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Scientists hope to breed a heat-resistant saguaro as more die in a warming climate

AILSA CHANG, HOST:

There is perhaps no symbol more strongly associated with Arizona than the saguaro cactus, but the record-breaking heat in the Southwest has killed some of these desert-adapted plants. And as Katherine Davis-Young from member station KJZZ reports, scientists are looking for ways to ensure that saguaros can survive in a warming climate.

KATHERINE DAVIS-YOUNG, BYLINE: This summer's intense heat has pushed the thousands of plants at the renowned Desert Botanical Garden in Phoenix to the brink. Small barrel cactuses are draped in black shade cloths. Bright green prickly pears have faded to yellow. And Kevin Hultine, the garden's director of research, points out one of the towering saguaros. It has 10 huge arms reaching toward the sky, but one is on the ground.

KEVIN HULTINE: In fact, let's look at this one over here. You can see there is an arm that actually fell at one point off of this plant.

DAVIS-YOUNG: Saguaros can be 40 feet tall and live 150 years. Hultine says they're even hardier than other cactus species because they're so well adapted to extreme conditions. But summers have never been this extreme in Phoenix before. Hultine says the cactuses can't breathe in the carbon dioxide they need when overnight temperatures don't cool off. And when they're dehydrated, their firm outer skin shrivels. Since saguaros weigh hundreds of pounds...

HULTINE: Eventually, you start to lose structural integrity near the base, and then the whole plant will just fall over.

DAVIS-YOUNG: And that's happening more and more. Before this year, the hottest summer on record in Phoenix was 2020. Hultine says the garden has about a thousand saguaros, and typically 10 die every year, but since 2020, it's been more like 40 per year.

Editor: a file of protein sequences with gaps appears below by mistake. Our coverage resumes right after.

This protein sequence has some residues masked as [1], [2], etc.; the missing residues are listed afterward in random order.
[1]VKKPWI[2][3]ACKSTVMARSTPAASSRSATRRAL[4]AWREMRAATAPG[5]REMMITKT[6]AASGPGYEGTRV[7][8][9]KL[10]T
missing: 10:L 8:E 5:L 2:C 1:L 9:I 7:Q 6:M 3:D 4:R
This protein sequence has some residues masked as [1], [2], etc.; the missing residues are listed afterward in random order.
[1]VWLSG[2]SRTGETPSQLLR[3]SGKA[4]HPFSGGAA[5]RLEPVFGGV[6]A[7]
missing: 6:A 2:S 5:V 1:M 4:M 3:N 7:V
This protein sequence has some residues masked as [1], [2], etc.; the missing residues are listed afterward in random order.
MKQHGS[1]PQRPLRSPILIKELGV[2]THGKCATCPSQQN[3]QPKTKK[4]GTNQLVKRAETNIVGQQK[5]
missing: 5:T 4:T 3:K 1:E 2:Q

HULTINE: I expect that the rates of mortality are probably going to continue to ramp up for the next several years.

DAVIS-YOUNG: In the Tucson area, a couple hours south, temperatures are cooler than in Phoenix. At Saguaro National Park, there's been no significant damage to the namesake cactuses. Still, park biologist Don Swann says it has been hotter and drier than normal this year. And saguaro seedlings struggle in these conditions.

DON SWANN: When they're very small, they can't store very much water, and so they rely on the soil.

DAVIS-YOUNG: Mature saguaros in the park have fared better than their counterparts in Phoenix, But the changing climate is still a threat.

SWANN: We've been in a long-term drought really now since the mid-1990s, and so we've seen a lot fewer saguaros entering the population in the last 25, 30 years.

DAVIS-YOUNG: Saguaros are not an endangered species, but scientists are beginning to think about how to ensure these cactuses can survive into the future.

HELEN ROWE: We want to be able to plant saguaros that will be the most well adapted to basically our new, hotter environment.

DAVIS-YOUNG: Helen Rowe is with the School of Earth and Sustainability at Northern Arizona University in Flagstaff. She's working with a team of researchers to find ways to protect the iconic cactuses. Rowe says there are parts of the Sonoran Desert even hotter and drier than Phoenix where saguaros grow. Her team plans to take seeds from those cactuses, along with other saguaro populations, and eventually plant them in northern Mexico, Tucson and Phoenix.

ROWE: So that would give kind of a range of the growing conditions, and we could see which is best adapted for each site.

DAVIS-YOUNG: And which genetic lines can survive the harshest summers. But since the plants are so slow growing, it could take many years before researchers know if it's possible to breed a more heat resilient saguaro. And the project isn't fully funded yet. In the meantime, Kevin Hultine says seeing these giants of the Sonoran Desert collapse more frequently is alarming. He says it's hard to guess what's in store for saguaros in a warming climate. But, he says...

HULTINE: Are they going to be more and more difficult to maintain? Absolutely.

DAVIS-YOUNG: The end of this summer, Hultine says, may just be the beginning of this story. For NPR News, I'm Katherine Davis-Young in Phoenix. Transcript provided by NPR, Copyright NPR.

NPR transcripts are created on a rush deadline by an NPR contractor. This text may not be in its final form and may be updated or revised in the future. Accuracy and availability may vary. The authoritative record of NPR’s programming is the audio record.

Katie Davis-Young